Tonight is our local knitters guild meeting (Bloomington Knitters Guild in Bloomington, Indiana if anyone is interested), and our program is UFOs: Why are they languishing and do you intend to finish them? We’re a pretty close bunch, so I don’t mind showing off my unfinished projects at all, but I so hate that designation. I’m one of those people that production knitters love to hate. I enjoy the process, and quite frankly, I almost hate to finish an enjoyable project. It’s almost like losing a friend. I like the WIP designation, myself. And as it happens, I have several.
One that I’ll be taking tonight is a top-down turtleneck. It’s made of one strand of a mossy green cotton chenille and two strands of heavy variegated cotton thread. It’s knitting up at a chunky-weight (Cascade Pastaza or Manos del Uruguay), and I’ve gotten most of the body done. I still need to knit the ribbing and the sleeves, but otherwise, it’s on track.
Unfortunately, it’s languished for about eight months while I worked first on production knitting for ThreadBear (huge mistake– HUGE), then while I was working on the Philosopher’s Sweater and subsequent oh-I-need-to-give-someone-one-of-those and wow-I’d-really-like-to-make-one-of-these projects.
Started at about the same time (maybe even a little earlier) was another double-stranded sweater project that was a little more fiscally adventurous. It’s a top-down cardigan (the pattern is the sister of the top-down pullover used for the chenille sweater) knit in one strand of red-orange Jamieson & Smith jumper weight and one strand of Brown Sheep Original Handpaint in their Sunbaked Earth colorway.
This one got stalled when Brown Sheep changed their dyeing process for Original Handpaint. Let this be a lesson to you. Because the yarn (BSOH) was somewhat expensive and we were struggling to make ends meet, I was buying it one or two skeins at a time. Then, half-way down the sweater, they changed their dyeing process, and it became impossible to find dye lots that matched or even came close to the older skeins. Fortunately, we’ve started ThreadBear and opened a wholesale account with Brown Sheep in the meantime, and they’ve assured us that if we would like to supply a skein of the old yarn, they should be able to match it (or come close) and that we’d just need to purchase the entire dye-lot. Oh, horrors. More yarn. You know we’d hate that. BWA-HEE-HEE-HEE!!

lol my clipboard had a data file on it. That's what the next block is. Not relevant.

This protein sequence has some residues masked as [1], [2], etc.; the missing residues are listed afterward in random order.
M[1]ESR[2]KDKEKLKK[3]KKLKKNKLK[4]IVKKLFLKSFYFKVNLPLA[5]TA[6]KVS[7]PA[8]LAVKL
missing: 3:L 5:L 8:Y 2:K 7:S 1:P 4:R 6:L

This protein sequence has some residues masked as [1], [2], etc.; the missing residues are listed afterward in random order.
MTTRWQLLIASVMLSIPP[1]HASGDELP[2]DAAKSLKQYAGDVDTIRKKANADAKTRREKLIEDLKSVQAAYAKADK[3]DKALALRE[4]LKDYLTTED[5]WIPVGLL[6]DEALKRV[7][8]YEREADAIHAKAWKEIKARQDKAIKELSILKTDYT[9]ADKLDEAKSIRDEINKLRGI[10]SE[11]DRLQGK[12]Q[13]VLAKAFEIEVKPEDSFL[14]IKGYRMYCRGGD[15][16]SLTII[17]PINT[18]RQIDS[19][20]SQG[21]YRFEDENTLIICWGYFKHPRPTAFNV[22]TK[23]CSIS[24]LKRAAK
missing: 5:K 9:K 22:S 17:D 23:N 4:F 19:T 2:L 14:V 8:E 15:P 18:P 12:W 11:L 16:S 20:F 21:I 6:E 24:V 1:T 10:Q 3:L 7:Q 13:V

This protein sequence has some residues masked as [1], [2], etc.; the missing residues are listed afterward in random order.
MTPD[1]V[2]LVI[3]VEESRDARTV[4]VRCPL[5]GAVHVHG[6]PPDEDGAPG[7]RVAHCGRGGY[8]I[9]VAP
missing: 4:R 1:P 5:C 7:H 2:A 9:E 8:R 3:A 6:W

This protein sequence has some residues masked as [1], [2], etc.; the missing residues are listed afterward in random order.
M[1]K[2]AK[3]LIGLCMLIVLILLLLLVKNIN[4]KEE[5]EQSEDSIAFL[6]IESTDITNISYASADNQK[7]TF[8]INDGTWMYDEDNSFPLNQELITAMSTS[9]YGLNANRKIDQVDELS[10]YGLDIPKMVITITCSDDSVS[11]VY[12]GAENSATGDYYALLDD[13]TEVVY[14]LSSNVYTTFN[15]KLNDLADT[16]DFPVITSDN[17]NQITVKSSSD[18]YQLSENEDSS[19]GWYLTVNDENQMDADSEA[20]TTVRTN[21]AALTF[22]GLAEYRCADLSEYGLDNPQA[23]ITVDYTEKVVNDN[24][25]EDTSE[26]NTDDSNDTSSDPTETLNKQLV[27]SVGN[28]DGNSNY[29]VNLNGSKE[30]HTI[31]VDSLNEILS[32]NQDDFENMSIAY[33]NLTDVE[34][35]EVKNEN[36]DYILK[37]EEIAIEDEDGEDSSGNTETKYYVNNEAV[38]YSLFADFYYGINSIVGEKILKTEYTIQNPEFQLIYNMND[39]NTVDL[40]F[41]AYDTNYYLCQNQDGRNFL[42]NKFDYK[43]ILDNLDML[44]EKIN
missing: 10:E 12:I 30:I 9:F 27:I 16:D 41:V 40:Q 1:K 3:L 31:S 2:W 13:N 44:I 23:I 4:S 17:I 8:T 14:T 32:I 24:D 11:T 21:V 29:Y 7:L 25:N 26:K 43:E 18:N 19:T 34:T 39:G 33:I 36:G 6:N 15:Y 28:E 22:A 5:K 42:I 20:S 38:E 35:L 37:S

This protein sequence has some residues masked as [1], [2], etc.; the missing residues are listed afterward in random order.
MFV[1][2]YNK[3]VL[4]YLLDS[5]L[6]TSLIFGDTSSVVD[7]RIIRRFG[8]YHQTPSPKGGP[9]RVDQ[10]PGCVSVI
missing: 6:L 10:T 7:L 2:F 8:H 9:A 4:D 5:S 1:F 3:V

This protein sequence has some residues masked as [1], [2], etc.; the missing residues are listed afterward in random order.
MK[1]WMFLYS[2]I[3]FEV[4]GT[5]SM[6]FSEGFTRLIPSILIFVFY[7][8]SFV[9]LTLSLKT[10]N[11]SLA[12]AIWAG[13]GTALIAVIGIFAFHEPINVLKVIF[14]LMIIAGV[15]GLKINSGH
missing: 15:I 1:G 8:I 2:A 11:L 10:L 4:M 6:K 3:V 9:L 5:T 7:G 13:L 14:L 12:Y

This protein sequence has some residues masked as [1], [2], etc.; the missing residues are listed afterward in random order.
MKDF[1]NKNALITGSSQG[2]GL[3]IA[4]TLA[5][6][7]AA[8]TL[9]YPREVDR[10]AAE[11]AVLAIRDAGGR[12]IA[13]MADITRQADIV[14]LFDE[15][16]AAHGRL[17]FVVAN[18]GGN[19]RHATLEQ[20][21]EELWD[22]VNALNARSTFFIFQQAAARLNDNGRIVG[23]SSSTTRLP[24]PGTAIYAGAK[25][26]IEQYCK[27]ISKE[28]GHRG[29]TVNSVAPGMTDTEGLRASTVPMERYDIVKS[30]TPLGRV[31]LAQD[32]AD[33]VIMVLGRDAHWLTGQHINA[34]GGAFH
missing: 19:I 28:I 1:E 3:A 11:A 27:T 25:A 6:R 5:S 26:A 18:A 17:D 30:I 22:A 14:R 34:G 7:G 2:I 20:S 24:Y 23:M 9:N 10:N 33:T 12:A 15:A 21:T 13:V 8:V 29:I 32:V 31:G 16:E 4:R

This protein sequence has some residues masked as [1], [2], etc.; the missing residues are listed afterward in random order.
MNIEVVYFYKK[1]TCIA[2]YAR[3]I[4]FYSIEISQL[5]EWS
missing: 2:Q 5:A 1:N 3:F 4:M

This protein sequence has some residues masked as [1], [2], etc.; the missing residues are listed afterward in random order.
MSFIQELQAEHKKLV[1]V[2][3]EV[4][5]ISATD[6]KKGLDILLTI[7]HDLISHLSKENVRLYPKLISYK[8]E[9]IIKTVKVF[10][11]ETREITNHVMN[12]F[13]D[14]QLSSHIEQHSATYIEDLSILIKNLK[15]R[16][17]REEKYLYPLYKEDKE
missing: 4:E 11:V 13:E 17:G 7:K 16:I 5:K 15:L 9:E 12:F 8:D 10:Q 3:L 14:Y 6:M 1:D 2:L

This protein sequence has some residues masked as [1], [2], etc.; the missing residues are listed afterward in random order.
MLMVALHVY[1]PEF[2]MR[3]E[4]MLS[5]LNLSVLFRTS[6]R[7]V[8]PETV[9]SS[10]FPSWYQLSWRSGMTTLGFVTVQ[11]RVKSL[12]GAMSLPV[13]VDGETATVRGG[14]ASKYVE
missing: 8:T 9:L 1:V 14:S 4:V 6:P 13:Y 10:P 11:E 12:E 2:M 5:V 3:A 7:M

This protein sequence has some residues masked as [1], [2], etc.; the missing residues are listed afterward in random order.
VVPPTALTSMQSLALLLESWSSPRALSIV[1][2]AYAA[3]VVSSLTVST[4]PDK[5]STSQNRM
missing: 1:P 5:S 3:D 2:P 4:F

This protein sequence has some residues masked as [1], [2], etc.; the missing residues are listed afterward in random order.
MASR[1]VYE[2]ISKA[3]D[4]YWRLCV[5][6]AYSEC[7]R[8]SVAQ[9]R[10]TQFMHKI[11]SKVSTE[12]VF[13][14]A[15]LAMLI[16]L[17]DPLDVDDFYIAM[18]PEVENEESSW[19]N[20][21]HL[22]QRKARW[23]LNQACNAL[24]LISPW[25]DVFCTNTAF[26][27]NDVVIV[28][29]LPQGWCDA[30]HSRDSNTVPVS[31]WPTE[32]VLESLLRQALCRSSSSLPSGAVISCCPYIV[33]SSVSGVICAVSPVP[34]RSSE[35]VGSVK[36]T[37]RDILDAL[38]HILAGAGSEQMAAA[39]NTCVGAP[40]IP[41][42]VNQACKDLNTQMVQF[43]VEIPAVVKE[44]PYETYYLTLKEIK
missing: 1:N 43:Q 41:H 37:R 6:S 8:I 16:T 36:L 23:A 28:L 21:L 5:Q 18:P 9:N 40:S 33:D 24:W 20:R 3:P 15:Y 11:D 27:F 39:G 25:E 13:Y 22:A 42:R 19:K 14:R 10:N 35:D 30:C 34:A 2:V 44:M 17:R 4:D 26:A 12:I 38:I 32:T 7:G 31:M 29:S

What does concern me is that the newly dyed yarn still may be far enough from the original that it would make more sense to rip the entire sweater and start over with the new dye lot. Eh… as I said. I’m a process person. I’d rather knit it a second time that to have a finished sweater that I didn’t like.
Despite how all of that sounds, I really do have something finished to show you. I knit the cap of Kathy Zimmerman’s "Cap n’ Scarf" set that appeared in the Winter 2002 issue of Knitter’s Magazine, but I substituted my own handpainted Lamb’s Pride Bulky for the suggested yarn. I finished the project Christmas Eve at a get-together at the home of our friend, Christy. Christy was kind enough to help us put together shelving and rearrange the house when we had to expand our ThreadBear storage to fill an extra bedroom, and I wanted to do something special for her.
Actually, this hat was the second that I knit from the same yarn, and it has been customized to be knit in the round. The first was knit flat with the colorful yarn on the reverse-stockinette brim and the mottled grey on the seed stitch crown then seamed up the back. Eeeewww… It was terribly unpleasant. The colors were great, and it looked all right sitting on the table, but when worn, the seam up the back was firmer than the surrounding fabric and gave the appearance of a saggy butt on the back of the wearer’s head. That wasn’t exactly the look I was going for. This one, on the other hand showcases the handpaint yarn AND is very flattering on.